The PPARG gene undergoes biallelic expression. Analysis of the allele-specific expression of this gene in porcine fat tissues has shown that both alleles are expressed at similar levels (Stachowiak et al. 2018). However, the use of RNA/DNA-FISH allowed us to detect temporal differences in PPARG transcript production. In spite of the biallelic nature of PPARG gene expression, the transcript is initially produced from only one allele. Such subtle differences in transcript production and accumulation could easily be detected with microscopic techniques. It is well established that FISH-based methods have many advantages in studies of nuclear architecture—for example, RNA-FISH allows the detection of the spatial and temporal organization of gene transcription in individual cells and the identification of intercellular variation. However, a limitation of such techniques is their low throughput; thus, they are usually used only to analyze candidate genes (Meaburn 2016; Brown and Buckle 2010).

The spatial positioning of genomic loci can be also studied with biochemical methods originating from the chromatin conformation capture technique (3C), such as 3C, 4C, 5C, and Hi-C (Dekker and Misteli 2015). These approaches have also been used to study the PPARG gene. It has been shown that, during the differentiation of mouse 3T3-L1 and C3H10T1/2 cell lines into adipocytes, the PPARG locus makes long-range chromatin interactions with selected tissue-specific loci, encoding adipokines and lipid-droplet-associated proteins, such as perlipin, adiponectin, and leptin (LeBlanc et al. 2014), or creating an adipogenic-specific nuclear subcompartment referred as a “hub” with the Lpin1 gene (Sarusi Portuguez et al. 2017). To date, chromatin interaction studies on a genome-wide level have not been performed for porcine adipogenesis. However, it can be anticipated that the observed repositioning of the PPARG gene is associated with its interaction with other chromosomal regions or nuclear subcompartments, as has been previously observed in the case of SC-35 domains (Szczerbal and Bridger 2010).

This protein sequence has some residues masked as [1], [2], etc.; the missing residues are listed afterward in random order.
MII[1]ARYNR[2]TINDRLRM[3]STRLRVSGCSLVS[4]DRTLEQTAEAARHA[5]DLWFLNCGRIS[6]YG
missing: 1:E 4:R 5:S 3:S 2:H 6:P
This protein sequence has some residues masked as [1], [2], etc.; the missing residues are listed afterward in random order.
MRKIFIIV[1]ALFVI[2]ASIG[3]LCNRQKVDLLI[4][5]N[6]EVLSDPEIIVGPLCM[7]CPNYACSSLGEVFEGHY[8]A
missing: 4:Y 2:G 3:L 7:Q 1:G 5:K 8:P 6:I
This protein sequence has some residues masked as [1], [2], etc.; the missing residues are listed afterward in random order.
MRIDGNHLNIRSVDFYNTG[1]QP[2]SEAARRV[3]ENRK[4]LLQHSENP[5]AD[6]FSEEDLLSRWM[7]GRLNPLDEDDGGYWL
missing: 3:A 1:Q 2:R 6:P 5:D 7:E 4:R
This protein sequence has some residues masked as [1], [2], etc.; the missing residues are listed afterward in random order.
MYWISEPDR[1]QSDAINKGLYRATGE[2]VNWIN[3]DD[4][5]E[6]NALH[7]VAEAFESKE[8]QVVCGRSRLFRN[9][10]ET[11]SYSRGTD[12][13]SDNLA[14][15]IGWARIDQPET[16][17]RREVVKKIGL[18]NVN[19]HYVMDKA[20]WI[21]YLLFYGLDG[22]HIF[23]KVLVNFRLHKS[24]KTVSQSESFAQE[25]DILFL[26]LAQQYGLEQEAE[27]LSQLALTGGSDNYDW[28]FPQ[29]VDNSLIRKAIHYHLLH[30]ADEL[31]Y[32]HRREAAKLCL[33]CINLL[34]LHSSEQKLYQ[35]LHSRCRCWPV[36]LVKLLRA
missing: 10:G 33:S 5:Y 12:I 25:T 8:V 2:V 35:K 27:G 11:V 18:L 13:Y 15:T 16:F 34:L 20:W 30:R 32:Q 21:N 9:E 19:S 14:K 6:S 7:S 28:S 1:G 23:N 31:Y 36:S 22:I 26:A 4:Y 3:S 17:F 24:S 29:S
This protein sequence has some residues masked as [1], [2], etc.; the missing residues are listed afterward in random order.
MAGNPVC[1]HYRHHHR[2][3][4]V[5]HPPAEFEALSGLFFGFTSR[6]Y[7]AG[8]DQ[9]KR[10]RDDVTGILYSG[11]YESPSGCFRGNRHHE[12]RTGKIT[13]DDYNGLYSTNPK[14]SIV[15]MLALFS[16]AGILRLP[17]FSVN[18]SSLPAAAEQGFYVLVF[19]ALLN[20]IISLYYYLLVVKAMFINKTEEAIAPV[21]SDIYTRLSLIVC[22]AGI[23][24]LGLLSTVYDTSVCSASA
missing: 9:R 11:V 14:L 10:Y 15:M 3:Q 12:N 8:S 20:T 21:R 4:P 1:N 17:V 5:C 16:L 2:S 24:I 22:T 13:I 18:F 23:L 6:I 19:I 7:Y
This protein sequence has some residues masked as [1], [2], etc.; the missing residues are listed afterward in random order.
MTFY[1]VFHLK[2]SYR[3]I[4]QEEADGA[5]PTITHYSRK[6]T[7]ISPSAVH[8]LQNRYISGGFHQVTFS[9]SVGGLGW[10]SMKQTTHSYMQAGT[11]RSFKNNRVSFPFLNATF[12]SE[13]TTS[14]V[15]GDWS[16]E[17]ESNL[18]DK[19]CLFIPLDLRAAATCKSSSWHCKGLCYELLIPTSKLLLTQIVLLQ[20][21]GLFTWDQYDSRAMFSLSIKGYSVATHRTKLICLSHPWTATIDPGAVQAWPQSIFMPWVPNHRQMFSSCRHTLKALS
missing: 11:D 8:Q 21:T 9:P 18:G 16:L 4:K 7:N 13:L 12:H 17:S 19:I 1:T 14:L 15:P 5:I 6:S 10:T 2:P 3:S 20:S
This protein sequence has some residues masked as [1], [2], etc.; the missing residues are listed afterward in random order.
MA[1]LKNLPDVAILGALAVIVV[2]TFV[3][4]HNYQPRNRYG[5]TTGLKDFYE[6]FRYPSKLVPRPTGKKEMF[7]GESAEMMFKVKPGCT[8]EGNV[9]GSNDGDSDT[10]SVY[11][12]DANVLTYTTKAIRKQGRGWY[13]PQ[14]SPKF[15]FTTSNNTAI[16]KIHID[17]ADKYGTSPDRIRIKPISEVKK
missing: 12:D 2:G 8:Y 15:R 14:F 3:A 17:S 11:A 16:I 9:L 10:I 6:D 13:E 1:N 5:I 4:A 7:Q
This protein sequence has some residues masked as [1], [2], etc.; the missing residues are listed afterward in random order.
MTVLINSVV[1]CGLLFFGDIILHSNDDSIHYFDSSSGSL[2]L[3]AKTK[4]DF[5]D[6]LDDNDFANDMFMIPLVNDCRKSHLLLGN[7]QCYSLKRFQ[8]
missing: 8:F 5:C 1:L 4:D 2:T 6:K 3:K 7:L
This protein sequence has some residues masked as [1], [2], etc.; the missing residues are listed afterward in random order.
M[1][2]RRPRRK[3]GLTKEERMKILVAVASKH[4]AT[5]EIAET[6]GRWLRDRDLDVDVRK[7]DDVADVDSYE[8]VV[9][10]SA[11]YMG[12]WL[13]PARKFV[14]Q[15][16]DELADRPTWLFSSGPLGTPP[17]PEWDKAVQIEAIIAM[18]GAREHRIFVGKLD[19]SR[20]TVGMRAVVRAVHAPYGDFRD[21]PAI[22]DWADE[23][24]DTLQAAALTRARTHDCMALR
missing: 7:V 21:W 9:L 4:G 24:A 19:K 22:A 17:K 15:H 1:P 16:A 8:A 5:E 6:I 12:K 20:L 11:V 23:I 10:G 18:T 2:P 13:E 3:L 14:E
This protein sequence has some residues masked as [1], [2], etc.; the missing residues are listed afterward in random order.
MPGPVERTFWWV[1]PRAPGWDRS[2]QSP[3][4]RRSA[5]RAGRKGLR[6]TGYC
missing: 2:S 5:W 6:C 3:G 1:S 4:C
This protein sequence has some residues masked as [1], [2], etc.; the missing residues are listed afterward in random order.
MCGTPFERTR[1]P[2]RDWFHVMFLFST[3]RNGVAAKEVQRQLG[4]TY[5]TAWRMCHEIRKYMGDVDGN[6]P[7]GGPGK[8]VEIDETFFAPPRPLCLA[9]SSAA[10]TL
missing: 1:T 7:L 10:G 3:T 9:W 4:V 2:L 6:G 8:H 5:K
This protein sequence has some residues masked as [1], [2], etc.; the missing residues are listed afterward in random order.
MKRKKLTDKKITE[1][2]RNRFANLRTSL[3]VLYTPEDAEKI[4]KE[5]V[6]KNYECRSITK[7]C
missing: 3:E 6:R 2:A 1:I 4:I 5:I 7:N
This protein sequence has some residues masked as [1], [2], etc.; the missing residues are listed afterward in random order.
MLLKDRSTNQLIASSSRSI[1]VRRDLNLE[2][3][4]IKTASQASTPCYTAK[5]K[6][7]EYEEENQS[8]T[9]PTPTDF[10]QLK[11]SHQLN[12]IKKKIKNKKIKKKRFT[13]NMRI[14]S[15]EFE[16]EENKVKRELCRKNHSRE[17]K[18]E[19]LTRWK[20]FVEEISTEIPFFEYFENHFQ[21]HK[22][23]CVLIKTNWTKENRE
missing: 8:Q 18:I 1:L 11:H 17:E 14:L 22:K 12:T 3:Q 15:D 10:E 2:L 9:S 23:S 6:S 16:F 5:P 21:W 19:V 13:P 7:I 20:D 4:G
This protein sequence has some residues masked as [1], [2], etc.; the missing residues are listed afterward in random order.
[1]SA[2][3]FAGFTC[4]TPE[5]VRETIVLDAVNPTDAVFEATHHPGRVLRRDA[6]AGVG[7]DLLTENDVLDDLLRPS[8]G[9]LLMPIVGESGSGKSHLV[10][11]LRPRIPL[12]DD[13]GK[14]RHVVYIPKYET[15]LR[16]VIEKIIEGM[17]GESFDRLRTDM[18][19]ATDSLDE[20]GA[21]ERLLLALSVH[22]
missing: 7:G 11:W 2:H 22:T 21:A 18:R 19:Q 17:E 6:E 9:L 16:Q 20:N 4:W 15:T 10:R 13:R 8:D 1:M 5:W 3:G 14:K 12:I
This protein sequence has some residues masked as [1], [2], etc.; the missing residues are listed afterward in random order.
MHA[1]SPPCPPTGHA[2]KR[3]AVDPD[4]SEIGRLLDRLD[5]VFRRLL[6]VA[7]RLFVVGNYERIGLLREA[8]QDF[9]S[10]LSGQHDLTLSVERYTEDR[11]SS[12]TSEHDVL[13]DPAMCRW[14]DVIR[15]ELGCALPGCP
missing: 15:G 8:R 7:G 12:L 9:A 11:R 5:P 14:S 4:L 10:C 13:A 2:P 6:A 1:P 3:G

There is no doubt that the position of genes in nuclear space is not random. However, it is still not clear whether gene repositioning events are necessary for activation or are merely a consequence of the gene expression program (Shachar and Misteli 2017). The molecular mechanisms governing the spatial reposition of genes have not yet been fully elucidated. However, based on the results obtained so far, it seems that these mechanisms may differ for different loci and may depend on nuclear envelope proteins (Solovei et al. 2013), DNA sequence (Zullo et al. 2012), histone modifications (Towbin et al. 2012), and replication (Shachar et al. 2015). It can be anticipated that the use of new technologies, such as single-cell Hi-C and CRISPR-Cas9 methods (Ramani et al. 2017; Morgan et al. 2017), will lead to deeper insights into the mechanisms that determine the spatial positions of genes and their functional consequence. Understanding how nuclear architecture contributes to the expression of adipogenic genes and the establishment of mature adipocytes is important for both biomedical and animal sciences.


Authors’ contribution

JS carried out all experiments, analyzed the data, and contributed to drafting the manuscript. JNW and PK performed experiments and contributed to the data analysis. IS developed the research design and supervised the study, contributed to the experimental analysis and interpretation of the data, and was responsible for manuscript preparation and submission. All authors read and approved the final manuscript.

Funding information

This work was supported by the National Science Centre in Poland, grant no. 2012/07/E/NZ9/02573.

Compliance with ethical standards

Ethical approval

The collection of tissue samples was approved by the Local Ethical Commission on Experiments on Animals at Poznan University of Life Sciences, Poznan, Poland (approval No. 57/2012).

Conflict of interest

The authors declare that they have no conflicts of interest.

Supplementary material

10577_2019_9604_MOESM1_ESM.docx (4.4 mb)
ESM 1 (DOCX 4553 kb)


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Authors and Affiliations

  1. 1.Department of Genetics and Animal BreedingPoznan University of Life SciencesPoznanPoland
  2. 2.Department of Animal Physiology and BiochemistryPoznan University of Life SciencesPoznanPoland